UM co-leads a new bilateral research collaboration with top German institutions including Germany’s Potsdam Institute for Climate Impact Research (PIK) to perform research into the economic opportunities of a zero carbon future. Also, the University of Melbourne houses the Australian-German Climate & Energy College where the MAGICC climate model is maintained that is used throughout various IPCC Assessment reports, including the forthcoming Special Report on 1.5˚C. Find out more about the Climate and Energy College here.
About Leonardo DiCaprio Foundation (LDF)
The LDF is dedicated to the long-term health and wellbeing of all Earth’s inhabitants. The foundation support projects around the world that build climate resiliency, protect vulnerable wildlife from extinction, and restore balance to threatened ecosystems and communities. LDF’s grantmaking program, totaling over $80M to date, supports conservation projects and innovative solutions in 60 countries. The Leonardo DiCaprio Foundation is a component fund of the California Community Foundation. Find out more about the LDF here.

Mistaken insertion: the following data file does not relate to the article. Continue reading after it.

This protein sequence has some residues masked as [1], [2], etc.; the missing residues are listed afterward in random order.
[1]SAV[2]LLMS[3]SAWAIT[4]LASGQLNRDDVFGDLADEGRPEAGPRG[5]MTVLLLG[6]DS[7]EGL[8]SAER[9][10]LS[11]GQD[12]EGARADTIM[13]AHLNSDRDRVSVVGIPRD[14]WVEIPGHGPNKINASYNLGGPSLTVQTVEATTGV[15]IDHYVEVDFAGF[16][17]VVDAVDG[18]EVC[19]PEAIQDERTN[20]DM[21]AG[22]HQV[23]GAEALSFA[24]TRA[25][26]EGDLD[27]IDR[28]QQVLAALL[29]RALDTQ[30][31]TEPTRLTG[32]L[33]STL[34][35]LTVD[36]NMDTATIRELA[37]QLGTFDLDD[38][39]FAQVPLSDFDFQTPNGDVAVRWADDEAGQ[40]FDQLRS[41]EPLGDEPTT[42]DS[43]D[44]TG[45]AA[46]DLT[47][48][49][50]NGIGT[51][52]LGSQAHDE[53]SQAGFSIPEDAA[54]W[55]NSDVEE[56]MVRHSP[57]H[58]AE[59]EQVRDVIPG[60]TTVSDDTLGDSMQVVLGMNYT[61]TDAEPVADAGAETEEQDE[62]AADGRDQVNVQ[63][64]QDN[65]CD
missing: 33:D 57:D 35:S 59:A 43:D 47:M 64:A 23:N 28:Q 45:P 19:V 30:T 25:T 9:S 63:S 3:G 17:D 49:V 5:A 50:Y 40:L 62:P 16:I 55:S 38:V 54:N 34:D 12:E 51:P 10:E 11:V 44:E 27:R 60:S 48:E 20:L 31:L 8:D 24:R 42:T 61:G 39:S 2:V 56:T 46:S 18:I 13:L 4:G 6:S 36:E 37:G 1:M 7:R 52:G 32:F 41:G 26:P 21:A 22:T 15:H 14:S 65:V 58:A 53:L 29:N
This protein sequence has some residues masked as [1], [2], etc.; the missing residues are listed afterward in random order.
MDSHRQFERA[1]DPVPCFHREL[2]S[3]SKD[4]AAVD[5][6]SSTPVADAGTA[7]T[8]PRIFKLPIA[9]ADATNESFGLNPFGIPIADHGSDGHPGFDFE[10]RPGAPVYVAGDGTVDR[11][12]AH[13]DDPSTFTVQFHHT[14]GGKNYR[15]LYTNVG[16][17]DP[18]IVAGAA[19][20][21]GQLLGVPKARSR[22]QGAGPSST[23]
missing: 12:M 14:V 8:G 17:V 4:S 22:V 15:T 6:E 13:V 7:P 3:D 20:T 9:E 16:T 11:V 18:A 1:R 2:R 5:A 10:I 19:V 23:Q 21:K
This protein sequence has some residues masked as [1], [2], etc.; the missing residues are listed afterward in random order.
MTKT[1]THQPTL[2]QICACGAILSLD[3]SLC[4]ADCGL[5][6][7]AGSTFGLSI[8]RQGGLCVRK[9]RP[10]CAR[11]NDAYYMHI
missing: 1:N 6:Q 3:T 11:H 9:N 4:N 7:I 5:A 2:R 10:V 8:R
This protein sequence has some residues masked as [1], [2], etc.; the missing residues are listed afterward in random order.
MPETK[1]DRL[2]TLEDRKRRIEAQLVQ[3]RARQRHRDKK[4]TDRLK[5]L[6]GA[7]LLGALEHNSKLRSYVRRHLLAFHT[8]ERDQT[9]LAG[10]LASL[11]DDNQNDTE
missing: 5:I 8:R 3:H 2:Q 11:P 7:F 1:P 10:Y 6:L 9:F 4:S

UTS Institute for Sustainable Futures
Dr Sven Teske Sven.Teske@uts.edu.au
Leonardo DiCaprio Foundation
Contact: Ravi Sunnak, Porter Novelli email@example.com